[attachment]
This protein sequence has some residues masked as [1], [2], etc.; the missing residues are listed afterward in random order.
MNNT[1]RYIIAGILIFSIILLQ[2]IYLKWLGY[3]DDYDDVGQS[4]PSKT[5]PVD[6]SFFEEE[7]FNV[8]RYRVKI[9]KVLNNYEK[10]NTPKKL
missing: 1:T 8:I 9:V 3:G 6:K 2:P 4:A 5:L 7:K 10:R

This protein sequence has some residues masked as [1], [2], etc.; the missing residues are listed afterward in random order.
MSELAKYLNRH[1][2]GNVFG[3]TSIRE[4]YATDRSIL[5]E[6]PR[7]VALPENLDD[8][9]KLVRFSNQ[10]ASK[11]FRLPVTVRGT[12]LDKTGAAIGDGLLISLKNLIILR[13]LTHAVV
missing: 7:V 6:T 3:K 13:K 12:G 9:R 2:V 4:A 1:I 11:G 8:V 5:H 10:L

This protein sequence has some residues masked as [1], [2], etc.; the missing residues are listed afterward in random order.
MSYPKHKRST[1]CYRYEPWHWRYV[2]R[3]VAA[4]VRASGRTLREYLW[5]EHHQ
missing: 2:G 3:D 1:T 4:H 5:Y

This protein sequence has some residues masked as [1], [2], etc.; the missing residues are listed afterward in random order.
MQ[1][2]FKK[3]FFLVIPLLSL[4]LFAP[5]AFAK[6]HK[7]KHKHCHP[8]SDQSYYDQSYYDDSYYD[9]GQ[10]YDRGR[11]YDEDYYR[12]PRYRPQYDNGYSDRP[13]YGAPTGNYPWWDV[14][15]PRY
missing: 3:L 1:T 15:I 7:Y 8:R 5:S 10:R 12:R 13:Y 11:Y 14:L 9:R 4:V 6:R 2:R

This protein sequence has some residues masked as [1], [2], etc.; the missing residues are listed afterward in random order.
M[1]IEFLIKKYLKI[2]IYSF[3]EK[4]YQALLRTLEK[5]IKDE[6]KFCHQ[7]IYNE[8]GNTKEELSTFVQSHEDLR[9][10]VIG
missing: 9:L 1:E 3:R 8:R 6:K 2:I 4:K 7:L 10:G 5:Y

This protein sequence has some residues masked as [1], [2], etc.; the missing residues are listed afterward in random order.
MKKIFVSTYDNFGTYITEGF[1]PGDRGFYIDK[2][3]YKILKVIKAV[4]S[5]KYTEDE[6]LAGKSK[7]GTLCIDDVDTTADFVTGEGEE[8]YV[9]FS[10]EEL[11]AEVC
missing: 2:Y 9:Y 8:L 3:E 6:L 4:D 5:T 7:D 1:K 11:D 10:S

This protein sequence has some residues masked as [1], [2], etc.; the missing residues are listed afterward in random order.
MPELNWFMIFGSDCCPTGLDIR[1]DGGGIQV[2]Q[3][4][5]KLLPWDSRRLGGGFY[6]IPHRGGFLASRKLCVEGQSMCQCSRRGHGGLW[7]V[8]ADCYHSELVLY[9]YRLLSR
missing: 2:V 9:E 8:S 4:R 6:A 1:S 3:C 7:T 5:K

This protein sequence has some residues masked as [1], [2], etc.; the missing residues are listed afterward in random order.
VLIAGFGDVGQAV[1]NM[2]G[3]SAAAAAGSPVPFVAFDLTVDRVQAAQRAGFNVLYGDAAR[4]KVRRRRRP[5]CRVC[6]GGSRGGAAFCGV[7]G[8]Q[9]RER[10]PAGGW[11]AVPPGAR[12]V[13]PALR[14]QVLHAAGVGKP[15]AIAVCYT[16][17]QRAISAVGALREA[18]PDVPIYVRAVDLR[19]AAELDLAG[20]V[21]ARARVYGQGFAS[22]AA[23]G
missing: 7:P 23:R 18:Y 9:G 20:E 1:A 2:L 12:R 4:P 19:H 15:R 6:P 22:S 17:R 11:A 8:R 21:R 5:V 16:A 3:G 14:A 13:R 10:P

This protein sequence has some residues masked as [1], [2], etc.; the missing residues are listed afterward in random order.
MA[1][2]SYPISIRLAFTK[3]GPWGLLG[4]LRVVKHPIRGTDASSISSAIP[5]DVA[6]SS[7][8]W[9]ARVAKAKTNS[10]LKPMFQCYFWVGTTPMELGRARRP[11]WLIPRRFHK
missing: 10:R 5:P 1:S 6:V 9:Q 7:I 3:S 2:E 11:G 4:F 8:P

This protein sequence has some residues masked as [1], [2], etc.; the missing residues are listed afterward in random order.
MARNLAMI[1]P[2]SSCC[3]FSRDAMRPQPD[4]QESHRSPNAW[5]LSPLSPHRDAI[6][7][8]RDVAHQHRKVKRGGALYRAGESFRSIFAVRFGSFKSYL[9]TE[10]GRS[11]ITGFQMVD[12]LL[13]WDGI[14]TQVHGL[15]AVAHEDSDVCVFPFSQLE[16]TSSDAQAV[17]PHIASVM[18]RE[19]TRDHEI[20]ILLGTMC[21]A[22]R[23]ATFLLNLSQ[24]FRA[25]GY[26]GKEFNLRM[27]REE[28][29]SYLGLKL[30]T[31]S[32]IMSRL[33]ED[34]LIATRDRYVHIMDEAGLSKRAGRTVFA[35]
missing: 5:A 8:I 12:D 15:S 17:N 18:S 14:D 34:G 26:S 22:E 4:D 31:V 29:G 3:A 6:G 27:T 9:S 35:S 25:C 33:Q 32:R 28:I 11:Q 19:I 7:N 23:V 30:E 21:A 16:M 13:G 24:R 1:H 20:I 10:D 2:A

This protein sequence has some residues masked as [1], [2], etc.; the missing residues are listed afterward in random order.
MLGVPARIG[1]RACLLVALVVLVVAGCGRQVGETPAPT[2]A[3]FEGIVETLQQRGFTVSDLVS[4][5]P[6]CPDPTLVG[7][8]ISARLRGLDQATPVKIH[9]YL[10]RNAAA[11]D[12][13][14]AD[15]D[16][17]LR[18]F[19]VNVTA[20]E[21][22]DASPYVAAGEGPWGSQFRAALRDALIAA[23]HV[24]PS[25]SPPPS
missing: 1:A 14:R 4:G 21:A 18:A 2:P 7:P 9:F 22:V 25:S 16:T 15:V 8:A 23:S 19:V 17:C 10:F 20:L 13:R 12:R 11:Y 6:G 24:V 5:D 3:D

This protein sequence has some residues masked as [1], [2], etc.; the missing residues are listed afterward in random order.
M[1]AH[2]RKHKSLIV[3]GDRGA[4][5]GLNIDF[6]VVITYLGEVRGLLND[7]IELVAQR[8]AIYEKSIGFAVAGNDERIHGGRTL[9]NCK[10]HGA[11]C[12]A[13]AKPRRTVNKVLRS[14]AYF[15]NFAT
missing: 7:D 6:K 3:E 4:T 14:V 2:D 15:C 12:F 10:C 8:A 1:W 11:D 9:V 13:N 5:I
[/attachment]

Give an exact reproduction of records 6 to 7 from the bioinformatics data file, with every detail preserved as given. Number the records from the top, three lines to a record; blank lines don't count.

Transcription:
This protein sequence has some residues masked as [1], [2], etc.; the missing residues are listed afterward in random order.
MKKIFVSTYDNFGTYITEGF[1]PGDRGFYIDK[2][3]YKILKVIKAV[4]S[5]KYTEDE[6]LAGKSK[7]GTLCIDDVDTTADFVTGEGEE[8]YV[9]FS[10]EEL[11]AEVC
missing: 2:Y 9:Y 8:L 3:E 6:L 4:D 5:T 7:D 1:K 11:D 10:S

This protein sequence has some residues masked as [1], [2], etc.; the missing residues are listed afterward in random order.
MPELNWFMIFGSDCCPTGLDIR[1]DGGGIQV[2]Q[3][4][5]KLLPWDSRRLGGGFY[6]IPHRGGFLASRKLCVEGQSMCQCSRRGHGGLW[7]V[8]ADCYHSELVLY[9]YRLLSR
missing: 2:V 9:E 8:S 4:R 6:A 1:S 3:C 7:T 5:K